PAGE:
“The Shoudda’s,” “Awfulizing,” and Distorted Perspective

Lonely trails can lead to beautiful places.  I've photoshopped this segment of a photo I took on a hike some years ago on the Appalachian Trail in Virginia.

Lonely trails can lead to beautiful places. I’ve photoshopped this segment of a photo I took on a hike some years ago on the Appalachian Trail in Virginia.

In dealing with my own experience of loneliness, I’ve been conducting an ongoing effort to nurture new friendships and create a bit of community for myself since I moved to Birmingham on the heels of my divorce. So, instead of slinking off to lunch by myself the other day, I decided to walk through the Department of Pastoral Care here at UAB Hospital looking for someone to go to lunch with me. The first guy I asked had already eaten. The second guy had an appointment. A third was out on a call and all I met was an empty office. No one else was around, so I went slinking off to lunch by myself. With shoulders sagging, feeling profoundly sorry for myself, I found myself thinking, “See there! All those folks have a solid set of friends and acquaintances. They have their circles already established and there’s no way I can create that here in this town. Dang, I just don’t belong.”

Fortunately, I was also thinking about writing this blog post, so I remembered one of the points I was going to make. Loneliness distorts perspective and a distorted perspective makes all kinds of illogical connections between unrelated, simultaneous events. Calm, unemotional logic reveals the fact that my chaplain colleagues had previous appointments because they’re busy chaplains, NOT that I don’t belong. The emotional energy of loneliness, creeping up on me in an unguarded moment, however, fused lines of reasoning. I actually rendered a self-deprecating assessment based on no evidence.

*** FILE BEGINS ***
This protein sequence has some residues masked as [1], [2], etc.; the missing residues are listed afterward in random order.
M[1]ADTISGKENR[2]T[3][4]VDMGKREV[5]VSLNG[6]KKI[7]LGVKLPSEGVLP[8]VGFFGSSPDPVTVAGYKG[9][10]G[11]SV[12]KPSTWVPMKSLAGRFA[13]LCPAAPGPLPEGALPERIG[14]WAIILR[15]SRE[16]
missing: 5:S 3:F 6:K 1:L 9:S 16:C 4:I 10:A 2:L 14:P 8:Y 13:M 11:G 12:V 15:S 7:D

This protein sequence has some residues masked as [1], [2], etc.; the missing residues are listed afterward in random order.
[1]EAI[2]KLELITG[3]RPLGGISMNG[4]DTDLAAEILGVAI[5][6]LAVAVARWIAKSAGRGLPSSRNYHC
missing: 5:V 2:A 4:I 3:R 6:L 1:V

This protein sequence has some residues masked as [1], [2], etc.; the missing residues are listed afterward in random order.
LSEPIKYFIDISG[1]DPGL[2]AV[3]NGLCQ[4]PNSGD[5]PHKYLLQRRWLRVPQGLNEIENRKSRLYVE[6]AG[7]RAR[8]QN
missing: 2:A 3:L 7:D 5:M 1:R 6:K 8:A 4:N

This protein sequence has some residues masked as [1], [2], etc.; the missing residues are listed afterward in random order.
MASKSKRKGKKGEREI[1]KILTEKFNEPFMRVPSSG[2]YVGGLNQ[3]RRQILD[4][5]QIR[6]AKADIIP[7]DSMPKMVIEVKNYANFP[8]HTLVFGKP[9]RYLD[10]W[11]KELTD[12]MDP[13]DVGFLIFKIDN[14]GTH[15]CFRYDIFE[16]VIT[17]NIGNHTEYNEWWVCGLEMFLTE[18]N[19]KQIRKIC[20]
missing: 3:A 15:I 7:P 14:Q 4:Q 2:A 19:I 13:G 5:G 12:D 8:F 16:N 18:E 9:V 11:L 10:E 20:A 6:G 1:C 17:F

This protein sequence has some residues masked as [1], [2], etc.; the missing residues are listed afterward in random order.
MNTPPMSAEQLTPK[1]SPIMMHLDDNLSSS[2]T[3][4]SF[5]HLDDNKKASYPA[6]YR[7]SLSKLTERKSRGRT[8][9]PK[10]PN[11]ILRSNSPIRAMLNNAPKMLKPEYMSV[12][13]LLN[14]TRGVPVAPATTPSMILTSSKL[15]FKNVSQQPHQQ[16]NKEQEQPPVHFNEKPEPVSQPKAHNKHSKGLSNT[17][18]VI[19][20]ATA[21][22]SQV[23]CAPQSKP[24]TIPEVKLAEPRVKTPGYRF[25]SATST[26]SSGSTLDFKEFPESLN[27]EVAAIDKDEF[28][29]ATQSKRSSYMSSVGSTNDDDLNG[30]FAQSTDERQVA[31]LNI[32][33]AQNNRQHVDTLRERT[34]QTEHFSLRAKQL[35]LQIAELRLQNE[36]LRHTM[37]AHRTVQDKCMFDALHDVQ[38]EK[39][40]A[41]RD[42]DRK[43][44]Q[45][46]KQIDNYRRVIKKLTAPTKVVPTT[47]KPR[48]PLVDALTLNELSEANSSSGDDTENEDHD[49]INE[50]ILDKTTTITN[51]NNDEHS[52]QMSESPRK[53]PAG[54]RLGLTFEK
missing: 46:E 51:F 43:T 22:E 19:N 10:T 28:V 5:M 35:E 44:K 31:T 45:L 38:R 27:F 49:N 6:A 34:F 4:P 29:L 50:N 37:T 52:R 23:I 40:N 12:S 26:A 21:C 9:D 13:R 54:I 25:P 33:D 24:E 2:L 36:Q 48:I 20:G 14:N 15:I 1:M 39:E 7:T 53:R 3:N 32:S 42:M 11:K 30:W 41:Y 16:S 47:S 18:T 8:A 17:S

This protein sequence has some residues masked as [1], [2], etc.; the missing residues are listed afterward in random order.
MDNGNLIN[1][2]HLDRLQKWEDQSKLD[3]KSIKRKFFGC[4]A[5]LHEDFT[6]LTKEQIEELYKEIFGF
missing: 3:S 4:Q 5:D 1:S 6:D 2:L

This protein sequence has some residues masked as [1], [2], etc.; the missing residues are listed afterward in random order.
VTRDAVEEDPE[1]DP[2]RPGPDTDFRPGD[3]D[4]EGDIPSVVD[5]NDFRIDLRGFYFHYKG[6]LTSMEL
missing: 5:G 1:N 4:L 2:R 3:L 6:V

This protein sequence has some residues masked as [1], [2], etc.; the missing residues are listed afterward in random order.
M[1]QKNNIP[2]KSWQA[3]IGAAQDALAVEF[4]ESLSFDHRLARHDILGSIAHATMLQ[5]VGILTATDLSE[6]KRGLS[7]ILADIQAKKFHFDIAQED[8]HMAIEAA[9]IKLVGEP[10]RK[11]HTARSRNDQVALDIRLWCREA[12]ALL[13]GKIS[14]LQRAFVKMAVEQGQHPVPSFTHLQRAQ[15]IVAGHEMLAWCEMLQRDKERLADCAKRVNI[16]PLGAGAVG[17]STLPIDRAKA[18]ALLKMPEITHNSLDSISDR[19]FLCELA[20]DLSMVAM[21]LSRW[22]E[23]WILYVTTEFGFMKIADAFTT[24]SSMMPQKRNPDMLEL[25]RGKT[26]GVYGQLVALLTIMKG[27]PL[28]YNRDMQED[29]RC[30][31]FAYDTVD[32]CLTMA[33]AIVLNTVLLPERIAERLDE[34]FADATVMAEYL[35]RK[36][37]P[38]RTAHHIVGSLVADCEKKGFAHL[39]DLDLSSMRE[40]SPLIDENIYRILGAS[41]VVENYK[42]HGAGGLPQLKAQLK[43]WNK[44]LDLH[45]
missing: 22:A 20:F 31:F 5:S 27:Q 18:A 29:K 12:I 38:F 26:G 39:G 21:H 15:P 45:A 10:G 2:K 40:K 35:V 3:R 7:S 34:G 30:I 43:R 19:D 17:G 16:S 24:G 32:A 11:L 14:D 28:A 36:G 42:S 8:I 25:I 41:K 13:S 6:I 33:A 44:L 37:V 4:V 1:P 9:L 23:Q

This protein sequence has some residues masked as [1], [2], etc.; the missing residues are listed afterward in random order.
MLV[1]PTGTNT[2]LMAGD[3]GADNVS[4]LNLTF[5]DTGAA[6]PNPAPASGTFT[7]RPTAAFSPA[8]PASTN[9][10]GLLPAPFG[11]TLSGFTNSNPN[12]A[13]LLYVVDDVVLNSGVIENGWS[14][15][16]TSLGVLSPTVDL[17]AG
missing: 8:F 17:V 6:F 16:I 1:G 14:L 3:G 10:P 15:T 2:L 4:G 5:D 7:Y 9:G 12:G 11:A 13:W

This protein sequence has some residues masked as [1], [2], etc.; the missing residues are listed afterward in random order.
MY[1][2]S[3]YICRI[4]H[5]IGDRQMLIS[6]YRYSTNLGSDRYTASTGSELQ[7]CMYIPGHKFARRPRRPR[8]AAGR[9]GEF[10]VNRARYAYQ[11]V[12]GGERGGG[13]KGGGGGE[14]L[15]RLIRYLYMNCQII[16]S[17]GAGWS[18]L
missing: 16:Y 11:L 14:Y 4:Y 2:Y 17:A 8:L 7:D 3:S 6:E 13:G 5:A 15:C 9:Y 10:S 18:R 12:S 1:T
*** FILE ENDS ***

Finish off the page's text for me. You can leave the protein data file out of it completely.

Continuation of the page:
I admit it’s not easy. Loneliness carries with it an oppressive emotional cloud, which is why I’ve used the metaphor of a “beast” to describe it. Nevertheless, I’ve found that it actually lessens that emotional energy if I can just engage a tiny bit of my reason and discipline my thoughts a bit. Here are a few things that have helped me tame this loneliness beast, just bit.

First, avoid “awfulizing.” In monitoring my thought process, I put a red flag beside any thought that uses terms like “never” or “always” or “no one” or “everybody,” etc. “My God, it’ll be like this for the rest of my life.” Or, “This’ll never end.” Or, “No one loves me.” When I examine these statements, I find that none of them, particularly that last one, is inevitably true, though falling into a “poor-me” attitude can become rather tedious socially. Saying something like, “the rest of my life,” would require an ability to foresee the future which no human possesses. And the thought I had about not belonging is really dumb. I was hired for this job on the merits of my skills, training, and experience – a profound affirmation of my belonging. Such “awfulizing” statements need to be seen for what they actually are: verbal expressions of negative emotional energy which distort perspective on reality. The very next day, four of us chaplains went to lunch together.

Second, beware “shouldda.” When I hear myself say any sentence that begins with the expression, “I should’ve,” I wag a finger at myself. For instance, since arriving in Birmingham I’ve found myself thinking a few times, “I should’ve taken more time to consider my options” before moving out of town. When I get into that game, there’s really no winning, because the phrase “I should’ve” is an unverifiable proposition. I can only assess the results of the life I’ve actually lived, not an imagined alternative. When I banish “I should’ve” from my thoughts, settle down and reflect on it, consult the journal entries I made while weighing my options at the time, I remember how much sense the decision made when I made it and how the prospects of working at UAB excited me. When I quit playing the “shouldda game,” confidence grows, and I feel more like a winner. I even gain the ability to laugh at myself. You see, the truth is if I’d decided not to take advantage of the opportunity to move to Birmingham, I guarantee you I would’ve been saying as I sat around in my lonely apartment in Richmond, “I should’ve taken that opportunity to move to Birmingham.” Loneliness tends to accuse the self of being less than it is and does that in one way by distorting memory. The emotional energy of loneliness feeds on self-recrimination and can only survive in its destructive work by obscuring contrary evidence and positing no-win scenarios.